Results tagged “j s bach” from onegoodmove

Gypsy's music for math and science buffs

This topic was inspired by the science comic. This is probably a limitless topic, but these 3 can give you a push.

I'd be quite remiss if J.S. Bach weren't included in this post. Elder Bach was into numerology and found crafty ways to work it and other types of symbolism into his music. Since I'm a big movie buff, I decided to recommend the sub-text for 32 Short Films about Glenn Gould, Bach's Golberg Variations, BWV 988. I have the Vladimir Feltsman recording; a lot of people swear by Gould's 1981 recording, others stick to the 1955 debut recording. Since it was originally written for harpsichord, here's the link to Wanda Landowska's 1933 remastering.

Fast forward to the 20th century. Edgar Varese's Ionisation for percussion ensemble has always fascinated me. I used to own this recording on LP; I managed to pick up the same recording on CD with Robert Craft conducting years later. There are 5 other pieces on the recording, all with science or math related monikers. Varese wasn't so interested in relaying science through music as he was picking different ways to title his expressive compositions.

Lastly, to incorporate a piece suggested by Mitchell: Philip Glass, Einstein on the Beach. Einstein was only 4 years older than Varese, so I'm counting their contemporary lives as a little link in the chain. Einstein's big quote regarding music is

If I were not a physicist, I would probably be a musician. I often think in music. I live my daydreams in music. I see my life in terms of music.

Mitchell, you can chime in on your recording, but if I can scrape up enough dough for recordings this season, I plan to but this one.

I'll be back to posting on Thursdays next week (umm - hopefully) for your weekend diversions. The last bit has to do with a plea for help with the semi-conductor joke. I'll start with mine, as it's only OK, then go on with the rest:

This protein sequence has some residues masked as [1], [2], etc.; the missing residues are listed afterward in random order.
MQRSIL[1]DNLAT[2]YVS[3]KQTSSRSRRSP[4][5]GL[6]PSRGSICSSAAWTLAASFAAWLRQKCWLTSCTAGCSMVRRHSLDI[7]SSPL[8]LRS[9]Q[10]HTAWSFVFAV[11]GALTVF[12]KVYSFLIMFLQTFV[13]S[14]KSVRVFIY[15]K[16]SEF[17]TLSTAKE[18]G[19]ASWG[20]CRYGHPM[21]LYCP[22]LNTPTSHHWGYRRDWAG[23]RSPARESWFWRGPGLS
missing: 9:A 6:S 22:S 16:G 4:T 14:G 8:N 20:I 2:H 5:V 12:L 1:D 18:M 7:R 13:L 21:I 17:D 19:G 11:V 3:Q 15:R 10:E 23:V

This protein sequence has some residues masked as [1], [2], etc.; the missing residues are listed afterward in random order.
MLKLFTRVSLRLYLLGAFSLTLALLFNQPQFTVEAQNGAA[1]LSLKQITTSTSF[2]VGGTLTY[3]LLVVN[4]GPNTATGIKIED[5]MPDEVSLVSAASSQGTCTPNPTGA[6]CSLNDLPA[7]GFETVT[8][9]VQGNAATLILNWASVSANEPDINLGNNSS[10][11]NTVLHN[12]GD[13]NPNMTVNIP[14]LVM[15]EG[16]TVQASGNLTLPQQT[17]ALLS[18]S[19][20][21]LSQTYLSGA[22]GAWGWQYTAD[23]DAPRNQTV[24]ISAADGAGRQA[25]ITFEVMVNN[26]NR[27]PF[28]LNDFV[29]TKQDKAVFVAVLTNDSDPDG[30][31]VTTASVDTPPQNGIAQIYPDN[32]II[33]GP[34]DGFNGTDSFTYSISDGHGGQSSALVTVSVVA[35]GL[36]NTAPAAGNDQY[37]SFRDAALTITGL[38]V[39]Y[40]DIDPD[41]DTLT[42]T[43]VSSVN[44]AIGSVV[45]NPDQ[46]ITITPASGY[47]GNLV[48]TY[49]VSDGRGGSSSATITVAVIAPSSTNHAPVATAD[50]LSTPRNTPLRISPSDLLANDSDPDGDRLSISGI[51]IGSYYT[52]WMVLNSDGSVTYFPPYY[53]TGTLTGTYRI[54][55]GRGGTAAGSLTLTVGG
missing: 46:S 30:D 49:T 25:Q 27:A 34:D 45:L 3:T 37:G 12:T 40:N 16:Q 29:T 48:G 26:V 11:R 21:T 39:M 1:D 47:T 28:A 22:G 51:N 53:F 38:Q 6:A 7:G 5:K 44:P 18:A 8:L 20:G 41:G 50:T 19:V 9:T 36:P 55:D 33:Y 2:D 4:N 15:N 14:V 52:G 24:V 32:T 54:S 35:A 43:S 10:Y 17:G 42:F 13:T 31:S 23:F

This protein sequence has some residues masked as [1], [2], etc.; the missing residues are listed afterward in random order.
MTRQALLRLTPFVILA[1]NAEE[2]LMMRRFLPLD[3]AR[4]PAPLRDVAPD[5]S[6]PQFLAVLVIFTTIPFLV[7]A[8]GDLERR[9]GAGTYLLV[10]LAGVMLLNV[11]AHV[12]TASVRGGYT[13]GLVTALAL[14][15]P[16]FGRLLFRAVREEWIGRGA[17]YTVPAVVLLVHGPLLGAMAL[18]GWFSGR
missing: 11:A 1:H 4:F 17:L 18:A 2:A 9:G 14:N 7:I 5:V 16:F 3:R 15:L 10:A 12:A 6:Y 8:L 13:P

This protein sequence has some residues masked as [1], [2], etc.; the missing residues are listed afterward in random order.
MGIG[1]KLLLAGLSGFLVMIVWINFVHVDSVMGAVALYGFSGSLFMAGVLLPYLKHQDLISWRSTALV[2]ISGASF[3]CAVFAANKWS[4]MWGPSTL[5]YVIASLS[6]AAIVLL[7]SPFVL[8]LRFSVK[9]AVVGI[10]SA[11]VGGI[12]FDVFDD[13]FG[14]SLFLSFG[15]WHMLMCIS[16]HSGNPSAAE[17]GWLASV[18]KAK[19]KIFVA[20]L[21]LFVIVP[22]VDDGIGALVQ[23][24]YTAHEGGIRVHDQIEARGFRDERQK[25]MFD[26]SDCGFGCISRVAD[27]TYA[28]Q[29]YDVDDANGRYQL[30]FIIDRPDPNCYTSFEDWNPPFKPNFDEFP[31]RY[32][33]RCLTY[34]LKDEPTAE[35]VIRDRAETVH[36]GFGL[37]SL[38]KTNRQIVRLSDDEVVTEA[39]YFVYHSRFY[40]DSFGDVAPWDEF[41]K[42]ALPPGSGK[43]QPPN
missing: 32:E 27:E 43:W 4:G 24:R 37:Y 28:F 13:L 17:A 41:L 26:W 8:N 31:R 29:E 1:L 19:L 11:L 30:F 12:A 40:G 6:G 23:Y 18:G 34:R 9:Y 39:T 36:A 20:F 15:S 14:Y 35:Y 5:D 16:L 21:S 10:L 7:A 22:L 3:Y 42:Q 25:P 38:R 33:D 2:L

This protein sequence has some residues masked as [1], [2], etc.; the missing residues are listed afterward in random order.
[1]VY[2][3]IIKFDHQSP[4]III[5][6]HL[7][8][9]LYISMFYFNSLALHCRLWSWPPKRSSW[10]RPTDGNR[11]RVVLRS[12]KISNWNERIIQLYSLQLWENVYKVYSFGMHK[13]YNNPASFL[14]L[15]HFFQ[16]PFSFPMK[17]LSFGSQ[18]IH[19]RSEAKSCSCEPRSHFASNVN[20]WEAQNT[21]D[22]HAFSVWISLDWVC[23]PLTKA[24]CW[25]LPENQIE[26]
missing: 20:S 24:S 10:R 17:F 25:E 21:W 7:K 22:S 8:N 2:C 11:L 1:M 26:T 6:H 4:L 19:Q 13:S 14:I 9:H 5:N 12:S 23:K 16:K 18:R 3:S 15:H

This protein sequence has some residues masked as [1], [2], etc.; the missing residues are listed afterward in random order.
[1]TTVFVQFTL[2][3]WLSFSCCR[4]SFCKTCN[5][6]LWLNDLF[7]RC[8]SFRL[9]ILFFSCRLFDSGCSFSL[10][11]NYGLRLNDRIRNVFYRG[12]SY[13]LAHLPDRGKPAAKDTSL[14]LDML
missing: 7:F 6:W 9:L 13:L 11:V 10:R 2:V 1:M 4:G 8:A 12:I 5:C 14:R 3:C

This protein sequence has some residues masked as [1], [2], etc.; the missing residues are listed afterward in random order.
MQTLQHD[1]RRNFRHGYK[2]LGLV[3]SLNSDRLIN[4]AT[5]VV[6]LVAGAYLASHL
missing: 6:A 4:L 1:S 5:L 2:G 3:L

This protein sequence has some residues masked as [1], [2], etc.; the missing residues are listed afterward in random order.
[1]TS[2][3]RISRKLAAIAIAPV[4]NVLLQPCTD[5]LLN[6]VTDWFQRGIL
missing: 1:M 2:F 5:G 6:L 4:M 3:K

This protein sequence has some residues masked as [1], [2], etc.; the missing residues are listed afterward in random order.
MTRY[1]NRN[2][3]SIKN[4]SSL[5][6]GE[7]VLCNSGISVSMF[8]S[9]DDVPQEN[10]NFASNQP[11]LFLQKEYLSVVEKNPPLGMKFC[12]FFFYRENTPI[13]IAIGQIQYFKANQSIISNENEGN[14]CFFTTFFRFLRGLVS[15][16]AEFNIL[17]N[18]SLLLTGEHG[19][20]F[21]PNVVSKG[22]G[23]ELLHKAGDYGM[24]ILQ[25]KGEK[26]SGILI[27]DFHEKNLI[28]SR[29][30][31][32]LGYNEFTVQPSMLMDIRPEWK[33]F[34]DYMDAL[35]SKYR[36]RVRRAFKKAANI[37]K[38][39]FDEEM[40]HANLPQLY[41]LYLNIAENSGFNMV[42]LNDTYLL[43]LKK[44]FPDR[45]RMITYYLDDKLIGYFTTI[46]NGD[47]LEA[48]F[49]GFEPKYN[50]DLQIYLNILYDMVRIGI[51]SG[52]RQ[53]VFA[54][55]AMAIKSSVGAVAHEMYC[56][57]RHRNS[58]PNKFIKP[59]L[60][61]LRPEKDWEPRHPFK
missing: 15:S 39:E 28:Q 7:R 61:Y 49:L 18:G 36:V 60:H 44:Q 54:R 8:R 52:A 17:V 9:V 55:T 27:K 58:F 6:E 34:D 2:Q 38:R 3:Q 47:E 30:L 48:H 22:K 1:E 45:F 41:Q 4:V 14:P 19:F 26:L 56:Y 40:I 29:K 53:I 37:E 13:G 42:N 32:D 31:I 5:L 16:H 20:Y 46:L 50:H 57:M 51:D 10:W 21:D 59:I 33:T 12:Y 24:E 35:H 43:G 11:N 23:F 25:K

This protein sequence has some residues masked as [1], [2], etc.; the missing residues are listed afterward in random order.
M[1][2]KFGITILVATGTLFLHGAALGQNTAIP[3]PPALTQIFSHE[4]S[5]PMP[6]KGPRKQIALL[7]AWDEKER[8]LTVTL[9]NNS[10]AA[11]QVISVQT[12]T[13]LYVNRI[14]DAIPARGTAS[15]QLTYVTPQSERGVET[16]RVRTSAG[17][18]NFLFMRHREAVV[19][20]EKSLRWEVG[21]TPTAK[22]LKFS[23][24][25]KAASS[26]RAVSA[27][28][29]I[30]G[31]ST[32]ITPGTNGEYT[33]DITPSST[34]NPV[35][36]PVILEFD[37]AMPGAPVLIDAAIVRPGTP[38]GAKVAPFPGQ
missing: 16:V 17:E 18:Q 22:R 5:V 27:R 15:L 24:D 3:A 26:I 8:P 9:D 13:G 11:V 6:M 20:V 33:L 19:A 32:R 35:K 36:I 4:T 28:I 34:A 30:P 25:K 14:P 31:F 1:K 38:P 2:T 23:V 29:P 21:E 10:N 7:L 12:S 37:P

A room temperature semi-conductor walks into a bar...

The bar tender says "We don't serve room temperature semi-conductors here." The room temperature semi-conductor replies, "That's funny. My orchestra just told meI couldn't serve them."

and in an effort to warm up, has too many drinks. Then he becomes a conductor.

The bartender asks "How are you feeling tonight?" The semiconductor replies "I'm neutral."

challenge round was to combine music and science:

The bartender asks: "We just got some new music in. How do you like it?" The semiconductor replies: "It resonates right through me."

and says "if you want to see a superconductor, put me on ice..."

So there you have it. The non-musicians (including the one who contributed 2 responses above) win the humor game!

Gypsy's collection of the unexpected

A few weeks back, there was an article posted here that speculated what kind of music Johann Sebastian Bach would have written if he had not believed in god. Granted, most of his compositions were written soli deo gloria (to God alone the glory), and he didn't write any operas, but he did write non-religious music, even for vocalists. Thus I present to you compositions by composers that will be off the beaten track record, so to speak.

J. S. Bach Coffee Cantata. I'm surprised that Starbucks never picked up on this piece as a marketing tool, although most classical musicians are hooked up to coffee machines.

Arnold Schoenberg Verklaerte Nacht (Transfigured Night). Usually we think of this guy as the father of serial technique, using a matrix to help him employ all 12 chromatic tones in his compositions before repeating another one, as well as sprechstimme, that eerie sing/speak voice that help express out darkest inner feelings. Not so with Transfigured Night; this sounds completely romantic - more like Richard Wagner, sans the anti-semitism lurking in the background.

Gustav Holst Savitri. When most people think of Holst, they think of The Planets and anything sounding remotely like it, with British folk song leading the way. Ah, but the man's sadly well-kept secret is that he dug eastern culture. This terrific piece is based on Mahabharata. Totally worth changing your perspective on England's World War II hero-composer.

And, as a little extra no one expects the Spanish Inquisition (see anonymous composer). OK, see this as well!